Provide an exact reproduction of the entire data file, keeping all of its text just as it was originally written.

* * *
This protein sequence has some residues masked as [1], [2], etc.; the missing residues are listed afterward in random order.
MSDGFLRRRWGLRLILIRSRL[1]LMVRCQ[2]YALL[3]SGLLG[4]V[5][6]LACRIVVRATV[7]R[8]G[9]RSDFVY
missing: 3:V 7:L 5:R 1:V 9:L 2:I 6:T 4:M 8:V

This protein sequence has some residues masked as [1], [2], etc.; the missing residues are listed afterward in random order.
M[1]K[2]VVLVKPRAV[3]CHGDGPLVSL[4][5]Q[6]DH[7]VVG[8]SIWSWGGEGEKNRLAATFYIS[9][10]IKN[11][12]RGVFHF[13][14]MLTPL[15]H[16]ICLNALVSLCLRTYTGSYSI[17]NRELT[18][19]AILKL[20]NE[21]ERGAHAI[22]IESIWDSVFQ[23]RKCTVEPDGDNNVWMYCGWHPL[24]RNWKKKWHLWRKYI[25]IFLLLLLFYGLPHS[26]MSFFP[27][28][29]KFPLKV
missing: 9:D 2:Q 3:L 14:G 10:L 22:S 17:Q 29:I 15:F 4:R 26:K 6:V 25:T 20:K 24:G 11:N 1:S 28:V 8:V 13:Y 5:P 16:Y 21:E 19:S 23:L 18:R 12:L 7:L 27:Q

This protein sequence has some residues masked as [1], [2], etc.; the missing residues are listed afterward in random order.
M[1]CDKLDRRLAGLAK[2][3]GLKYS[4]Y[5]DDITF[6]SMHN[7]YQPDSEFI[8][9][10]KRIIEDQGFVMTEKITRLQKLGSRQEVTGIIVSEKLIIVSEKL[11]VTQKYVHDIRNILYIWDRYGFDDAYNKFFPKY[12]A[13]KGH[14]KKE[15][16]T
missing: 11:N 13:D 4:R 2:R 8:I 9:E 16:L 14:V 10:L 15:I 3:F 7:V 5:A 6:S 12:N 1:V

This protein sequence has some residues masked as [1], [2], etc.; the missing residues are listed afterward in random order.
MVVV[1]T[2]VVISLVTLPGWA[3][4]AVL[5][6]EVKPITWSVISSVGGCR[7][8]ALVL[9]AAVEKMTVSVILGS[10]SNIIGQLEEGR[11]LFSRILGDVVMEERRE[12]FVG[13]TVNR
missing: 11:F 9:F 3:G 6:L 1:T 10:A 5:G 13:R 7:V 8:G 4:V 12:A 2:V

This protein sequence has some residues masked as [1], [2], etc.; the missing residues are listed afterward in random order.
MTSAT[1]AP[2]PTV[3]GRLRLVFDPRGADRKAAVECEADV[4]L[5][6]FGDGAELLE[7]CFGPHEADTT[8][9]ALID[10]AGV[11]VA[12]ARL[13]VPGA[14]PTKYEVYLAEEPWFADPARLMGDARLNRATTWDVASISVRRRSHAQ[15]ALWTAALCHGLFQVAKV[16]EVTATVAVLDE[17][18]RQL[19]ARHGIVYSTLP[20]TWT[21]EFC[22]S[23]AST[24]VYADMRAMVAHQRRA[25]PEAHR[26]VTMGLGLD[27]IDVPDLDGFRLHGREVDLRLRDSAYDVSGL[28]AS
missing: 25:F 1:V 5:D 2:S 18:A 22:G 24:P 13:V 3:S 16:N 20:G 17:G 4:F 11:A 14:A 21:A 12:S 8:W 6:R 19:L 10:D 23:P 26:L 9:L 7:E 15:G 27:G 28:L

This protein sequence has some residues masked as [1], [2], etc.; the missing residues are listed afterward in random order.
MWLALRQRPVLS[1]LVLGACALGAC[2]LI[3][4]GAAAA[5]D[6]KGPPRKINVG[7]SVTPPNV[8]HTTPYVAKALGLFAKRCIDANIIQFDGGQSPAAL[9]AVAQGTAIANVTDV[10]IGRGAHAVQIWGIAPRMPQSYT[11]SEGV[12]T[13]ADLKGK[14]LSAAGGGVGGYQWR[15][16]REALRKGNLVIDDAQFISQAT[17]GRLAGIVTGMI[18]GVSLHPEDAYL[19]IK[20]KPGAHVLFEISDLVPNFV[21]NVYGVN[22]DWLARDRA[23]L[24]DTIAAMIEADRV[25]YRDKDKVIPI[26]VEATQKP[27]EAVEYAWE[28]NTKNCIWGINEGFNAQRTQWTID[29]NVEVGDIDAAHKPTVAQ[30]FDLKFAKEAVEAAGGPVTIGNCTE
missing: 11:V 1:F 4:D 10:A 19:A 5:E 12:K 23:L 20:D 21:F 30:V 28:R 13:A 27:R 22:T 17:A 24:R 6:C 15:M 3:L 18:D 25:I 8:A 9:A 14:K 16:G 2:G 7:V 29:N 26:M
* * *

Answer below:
This protein sequence has some residues masked as [1], [2], etc.; the missing residues are listed afterward in random order.
MSDGFLRRRWGLRLILIRSRL[1]LMVRCQ[2]YALL[3]SGLLG[4]V[5][6]LACRIVVRATV[7]R[8]G[9]RSDFVY
missing: 3:V 7:L 5:R 1:V 9:L 2:I 6:T 4:M 8:V

This protein sequence has some residues masked as [1], [2], etc.; the missing residues are listed afterward in random order.
M[1]K[2]VVLVKPRAV[3]CHGDGPLVSL[4][5]Q[6]DH[7]VVG[8]SIWSWGGEGEKNRLAATFYIS[9][10]IKN[11][12]RGVFHF[13][14]MLTPL[15]H[16]ICLNALVSLCLRTYTGSYSI[17]NRELT[18][19]AILKL[20]NE[21]ERGAHAI[22]IESIWDSVFQ[23]RKCTVEPDGDNNVWMYCGWHPL[24]RNWKKKWHLWRKYI[25]IFLLLLLFYGLPHS[26]MSFFP[27][28][29]KFPLKV
missing: 9:D 2:Q 3:L 14:G 10:L 22:S 17:Q 29:I 15:F 4:R 26:K 6:V 25:T 20:K 24:G 11:N 1:S 28:V 8:V 13:Y 5:P 16:Y 21:E 19:S 23:L 18:R 12:L 7:L 27:Q

This protein sequence has some residues masked as [1], [2], etc.; the missing residues are listed afterward in random order.
M[1]CDKLDRRLAGLAK[2][3]GLKYS[4]Y[5]DDITF[6]SMHN[7]YQPDSEFI[8][9][10]KRIIEDQGFVMTEKITRLQKLGSRQEVTGIIVSEKLIIVSEKL[11]VTQKYVHDIRNILYIWDRYGFDDAYNKFFPKY[12]A[13]KGH[14]KKE[15][16]T
missing: 11:N 13:D 4:R 2:R 8:I 9:E 16:L 14:V 10:L 15:I 3:F 7:V 5:A 6:S 12:N 1:V

This protein sequence has some residues masked as [1], [2], etc.; the missing residues are listed afterward in random order.
MVVV[1]T[2]VVISLVTLPGWA[3][4]AVL[5][6]EVKPITWSVISSVGGCR[7][8]ALVL[9]AAVEKMTVSVILGS[10]SNIIGQLEEGR[11]LFSRILGDVVMEERRE[12]FVG[13]TVNR
missing: 11:F 9:F 3:G 6:L 1:T 10:A 5:G 13:R 7:V 8:G 4:V 12:A 2:V

This protein sequence has some residues masked as [1], [2], etc.; the missing residues are listed afterward in random order.
MTSAT[1]AP[2]PTV[3]GRLRLVFDPRGADRKAAVECEADV[4]L[5][6]FGDGAELLE[7]CFGPHEADTT[8][9]ALID[10]AGV[11]VA[12]ARL[13]VPGA[14]PTKYEVYLAEEPWFADPARLMGDARLNRATTWDVASISVRRRSHAQ[15]ALWTAALCHGLFQVAKV[16]EVTATVAVLDE[17][18]RQL[19]ARHGIVYSTLP[20]TWT[21]EFC[22]S[23]AST[24]VYADMRAMVAHQRRA[25]PEAHR[26]VTMGLGLD[27]IDVPDLDGFRLHGREVDLRLRDSAYDVSGL[28]AS
missing: 25:F 1:V 5:D 2:S 18:A 22:G 24:P 13:V 3:S 16:N 20:G 17:G 4:F 11:A 14:A 21:A 12:S 8:W 6:R 19:L 10:D 23:P 26:L 9:L 7:E 15:G 27:G 28:L

This protein sequence has some residues masked as [1], [2], etc.; the missing residues are listed afterward in random order.
MWLALRQRPVLS[1]LVLGACALGAC[2]LI[3][4]GAAAA[5]D[6]KGPPRKINVG[7]SVTPPNV[8]HTTPYVAKALGLFAKRCIDANIIQFDGGQSPAAL[9]AVAQGTAIANVTDV[10]IGRGAHAVQIWGIAPRMPQSYT[11]SEGV[12]T[13]ADLKGK[14]LSAAGGGVGGYQWR[15][16]REALRKGNLVIDDAQFISQAT[17]GRLAGIVTGMI[18]GVSLHPEDAYL[19]IK[20]KPGAHVLFEISDLVPNFV[21]NVYGVN[22]DWLARDRA[23]L[24]DTIAAMIEADRV[25]YRDKDKVIPI[26]VEATQKP[27]EAVEYAWE[28]NTKNCIWGINEGFNAQRTQWTID[29]NVEVGDIDAAHKPTVAQ[30]FDLKFAKEAVEAAGGPVTIGNCTE
missing: 11:V 1:F 4:D 10:A 19:A 5:E 12:K 23:L 20:D 21:F 30:V 28:R 13:A 27:R 22:T 17:A 24:R 6:C 15:M 3:L 18:D 25:I 8:A 9:A 14:K 16:G 2:G 7:V 29:N 26:M